The cause seems to be that there are no deepwater currents in the Black Sea. It is estimated that there is a full exchange of water from the depths roughly every 1,000 years! But the upper levels of the Sea (above the 100 meter line) are rich in life. So those upper levels are constantly breeding and then depositing organic matter that falls down into the lower depths. There it decays, the process consuming all the available oxygen. What remains is a smelly, slimy gunk called sapropel, populated only with microorganisms that live by breaking down sulfates into hydrogen sulfide.
The next factoid in our story concerns the fate of wood in the oceans: it gets eaten. Mostly it is consumed by members of a large family of mollusks called shipworms. They look like worms (typically around a centimeter across by many centimeters long) although they are, in fact, bivalves. But, not having hard bivalve shells to protect their soft parts, they need a housing. They get this by having a neat flexibility in their diet: they can both eat their way into wood and also filter feed. They like to live in colonies and their appetite is voracious. They can reduce huge pieces of timber into pieces of Swiss cheese in a matter of months.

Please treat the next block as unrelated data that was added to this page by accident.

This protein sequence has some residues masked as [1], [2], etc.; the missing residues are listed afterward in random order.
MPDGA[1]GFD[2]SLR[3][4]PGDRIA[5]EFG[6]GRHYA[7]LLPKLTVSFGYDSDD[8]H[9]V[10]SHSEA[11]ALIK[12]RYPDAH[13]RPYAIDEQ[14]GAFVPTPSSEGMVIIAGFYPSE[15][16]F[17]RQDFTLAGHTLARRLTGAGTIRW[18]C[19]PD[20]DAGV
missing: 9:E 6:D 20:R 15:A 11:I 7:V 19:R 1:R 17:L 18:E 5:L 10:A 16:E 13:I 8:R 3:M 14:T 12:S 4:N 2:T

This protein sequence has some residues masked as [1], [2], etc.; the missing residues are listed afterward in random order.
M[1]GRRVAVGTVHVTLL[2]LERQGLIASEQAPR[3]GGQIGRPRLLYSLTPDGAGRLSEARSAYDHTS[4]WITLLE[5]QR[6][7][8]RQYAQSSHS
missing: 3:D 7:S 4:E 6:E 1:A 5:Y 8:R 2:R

Archaeologists know about their appetite to their sorrow. Any ship that is wrecked and not immediately sealed in mud disappears. Which is why we know a great deal about Roman amphorae (i.e. the cargo) and surprisingly little about the details of how their ships were constructed, how big they really were, how they were rigged, etc. Similar ignorance prevails about Greek ships, Phoenician ships, Medieval ships, and so on. If the pictures we find on jars, inscriptions, and paintings don’t show a detail or show it incorrectly, we have no way of knowing about it.
But maybe now we will.